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January 20, 2010


I have two current loves. One is the Rollei 35S. Small and solid, it's built like a metal brick - literally; it's possibly the least ergonomic piece of equipment I've owned. It's quirky and a little odd to use, with its scale focusing, retractable lens left-hand winder. It's also joy to use, and it's my coat-pocket camera, always with me.

My other love you already mentioned: the Pentax 67. No, you're not discreet or unobtrusive. Yes, it really is a good street camera. Especially if you use a waist-level finder instead of the prism finder (that hunk of glass alone is almost a third of the camera weight).

What they have in common, I think, is a sense of being very solid, precise and reliable. And they're anything but bland; both cameras ooze personality, and this is amplified by the use of film, which adds its own signature to the results, depending on the film and development.

I'm not close to your number of cameras, but I keep going. Two of them have been used Pentax Spotmatics. I just ran them down that last bit. I should have bought a K1000. Still regret I never did. Most loved is probably my Nikon FM2 besides my Pentaxes.

Pentax SV (first slr, bought 1977)
Chinon CE4
Mamaiya 645
Pentax Spotmatic
Pentax Spotmatic
Canon demi EE17
Nikon FM2n
Hasselblad 500C
Hasselblad 500CM
Nikon F60
Nikon D80
Nikon D200
Olympus E-P1

Great post, Gordon. That photo really gave me a big smile when I saw it. :-) I'll always remember my first love, a Minolta SRT-101. Simplicity at its finest. One lollipop, one stick, no frills. I've since fallen in love with a recent acquisition, a Leica M6. Again, simplicity, quietness, and gestalt. It just gets out of the way and lets me take pictures my way.

Way to get two of the most diametrically opposed cameras ever in the same post. I understand the point how some cameras work for you and some don't.

I'm with Paul on the SRT-101. It wasn't my first camera (that was a Minolta SR7- which like Gordon's Canon rangefinder had a meter built into the body but did not meter through the lens). I used the SRT-101 exclusively for about 10 years in the 70s and early eighties and looking back at the negatives from that camera, I am always suprised at how good it was. Somewhere along the way I switched to Pentax, and still shoot regularly with my small and simple MX.

My loves...

  • Pentax ME (my first real camera)
  • Contax 137MD (oh, those lenses..)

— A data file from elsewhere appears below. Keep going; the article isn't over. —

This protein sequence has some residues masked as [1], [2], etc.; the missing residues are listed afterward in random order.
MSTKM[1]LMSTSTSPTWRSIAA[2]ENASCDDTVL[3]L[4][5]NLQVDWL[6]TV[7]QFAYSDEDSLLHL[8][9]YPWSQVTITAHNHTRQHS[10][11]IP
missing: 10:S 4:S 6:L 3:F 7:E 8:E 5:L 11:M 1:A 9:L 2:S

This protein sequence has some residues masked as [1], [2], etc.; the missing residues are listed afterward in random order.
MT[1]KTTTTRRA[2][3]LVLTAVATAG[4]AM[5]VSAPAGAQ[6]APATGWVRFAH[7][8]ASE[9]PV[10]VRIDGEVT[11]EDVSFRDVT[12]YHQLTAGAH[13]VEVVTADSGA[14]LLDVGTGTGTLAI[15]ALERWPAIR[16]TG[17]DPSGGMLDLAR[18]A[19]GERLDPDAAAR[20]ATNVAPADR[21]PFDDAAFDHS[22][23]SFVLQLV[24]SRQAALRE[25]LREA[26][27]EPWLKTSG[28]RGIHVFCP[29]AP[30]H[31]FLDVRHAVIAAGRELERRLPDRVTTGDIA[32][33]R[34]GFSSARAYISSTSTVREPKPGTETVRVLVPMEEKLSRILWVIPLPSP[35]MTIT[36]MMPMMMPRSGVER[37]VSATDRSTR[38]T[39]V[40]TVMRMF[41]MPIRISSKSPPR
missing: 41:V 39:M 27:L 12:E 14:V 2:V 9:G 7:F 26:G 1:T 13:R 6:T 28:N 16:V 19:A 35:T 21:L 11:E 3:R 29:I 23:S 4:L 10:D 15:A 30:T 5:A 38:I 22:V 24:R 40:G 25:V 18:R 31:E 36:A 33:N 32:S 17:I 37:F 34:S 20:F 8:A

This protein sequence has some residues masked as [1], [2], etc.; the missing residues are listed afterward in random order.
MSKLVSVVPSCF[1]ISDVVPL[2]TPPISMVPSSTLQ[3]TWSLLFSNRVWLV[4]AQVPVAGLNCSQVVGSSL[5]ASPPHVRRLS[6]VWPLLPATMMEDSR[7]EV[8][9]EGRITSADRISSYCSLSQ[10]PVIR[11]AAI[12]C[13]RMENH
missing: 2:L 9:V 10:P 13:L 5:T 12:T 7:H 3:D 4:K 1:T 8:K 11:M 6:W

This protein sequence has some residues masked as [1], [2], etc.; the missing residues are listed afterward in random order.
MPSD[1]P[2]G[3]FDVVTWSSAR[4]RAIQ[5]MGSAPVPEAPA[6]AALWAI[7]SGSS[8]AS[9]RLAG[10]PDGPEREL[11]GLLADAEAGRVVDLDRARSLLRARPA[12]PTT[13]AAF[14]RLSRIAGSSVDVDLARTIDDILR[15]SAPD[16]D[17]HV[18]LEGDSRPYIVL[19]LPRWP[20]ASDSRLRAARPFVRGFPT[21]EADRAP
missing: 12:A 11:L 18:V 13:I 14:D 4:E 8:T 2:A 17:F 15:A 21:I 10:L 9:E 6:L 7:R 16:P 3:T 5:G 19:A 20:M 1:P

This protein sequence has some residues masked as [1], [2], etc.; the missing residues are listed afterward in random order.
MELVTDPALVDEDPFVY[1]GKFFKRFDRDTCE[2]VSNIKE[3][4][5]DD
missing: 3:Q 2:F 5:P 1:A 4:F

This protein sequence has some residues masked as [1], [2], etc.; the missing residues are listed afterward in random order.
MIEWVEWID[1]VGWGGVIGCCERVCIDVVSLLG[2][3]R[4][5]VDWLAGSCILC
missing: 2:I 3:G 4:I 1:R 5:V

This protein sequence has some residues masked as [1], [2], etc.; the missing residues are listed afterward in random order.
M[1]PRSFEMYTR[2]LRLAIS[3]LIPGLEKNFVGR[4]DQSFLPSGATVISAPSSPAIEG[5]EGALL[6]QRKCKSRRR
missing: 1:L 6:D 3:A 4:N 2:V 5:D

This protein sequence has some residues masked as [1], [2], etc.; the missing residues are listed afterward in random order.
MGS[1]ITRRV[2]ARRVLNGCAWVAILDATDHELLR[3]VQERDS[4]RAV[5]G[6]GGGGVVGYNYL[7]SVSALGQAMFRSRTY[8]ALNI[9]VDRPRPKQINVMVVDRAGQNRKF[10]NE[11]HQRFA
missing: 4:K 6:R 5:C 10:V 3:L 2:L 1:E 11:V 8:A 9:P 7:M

• Olympus XA (my spy camera)
  • Fuji F10 (my only true digital love...)

I've had a ton of other cameras over the years, but those are the ones that immediately come to mind. I'm still trying to reproduce the shots from those cameras, years later. My current stable (Pentax K-7 and Panny TS-1) are technically great cameras, but they don't evoke the same emotions. That said, I hear there's an LX-3 successor coming out soon, and the m4/3 bodies are looking more interesting by the day ...

Must be that I am a little younger. My favorite and first good camera was the Olympus OM-2, with the fabulous 50/1.4 lens. Another camera I had a love afair with was Praktisix with a 180 f2.8 Sonnar but the film transport kept failing. Now recently bought a Leica M6 and a Hasselblad 553 ELX, what a beauty.

Pentax LX. It fits my hands just right, never fights a lens, and the original owner's monogram below the film advance lever reminds me that it used to work for a living.

My favorites are my half frame Olympus VF and reflex cameras, still used for most of my photography. My great regret is selling my Miranda D, my first SLR in the early 70's. It had interchangeable finders and screens and my first purchase for it was a waist level finder and plain matte screen. Even today I can't get along with split wedge and microprism focusing screens and all my OM-1's are outfitted with matte screens. Just purchased a DSLR March of 2009, an E-410 (with a simple adapter I can use all my OM Zuiko glass on it) but the extra bright screen is marginal for manual focus and I long again for just a matte screen with no markings what so ever on the screen. So like you, I much enjoy my film cameras more and now must retire to the darkroom to soup a couple of rolls of B&W.

In 1972, while travelling (local buses and hitch-hiking) through East Africa, I bought my first "real" camera, a Nikkormat FTN with a 50mm lens. Over the next few years it got bounced around in springless vehicles, stuffed in the bottom of a rucksack that was then tossed atop a bus in Peru, and only marginally protected from the salt spray while kayaking on the west coast of BC. I learned to see what the lens saw, and could focus and set aperature and shutter speed to achieve what I saw in my mind within moments. Eventually the salt spray got to it, and I moved on to a Nikon FE. And then, of course, came digital.
Several years ago I bought another old Nikkormat and although I used it only a couple of times, it felt "right" in my hands. Maybe I'll get it out again!

I like articles like this one, Gordon, and I really enjoyed yours! I would have loved to have one of the old Canon rangefinders - a 7 or a Canon P.

As for me, my all-time favorite piece of photo machinery is the Leica IIIc I had in the 70's (btw, I'm turning 60 next week ;-)

Here's a little post I did for my blog about it: http://tinyurl.com/y8dljma

I have had a few cameras I loved using:
Minolta CLE
Minolta 7s rangefinder
Minolta XD11
I now shoot a Canon 5DII which I don't mind but no real affection for. As a street camera with a huge 24-70 f2.8 on it I get a surprising reaction, people come up tome asking for me to take their picture, http://roberthoehne.com/b2evolution/index.php/2010/01/27/australia_day_2010_at_the_entrance. This never happens when I take out any other small or average sized camera.
Size does matter.

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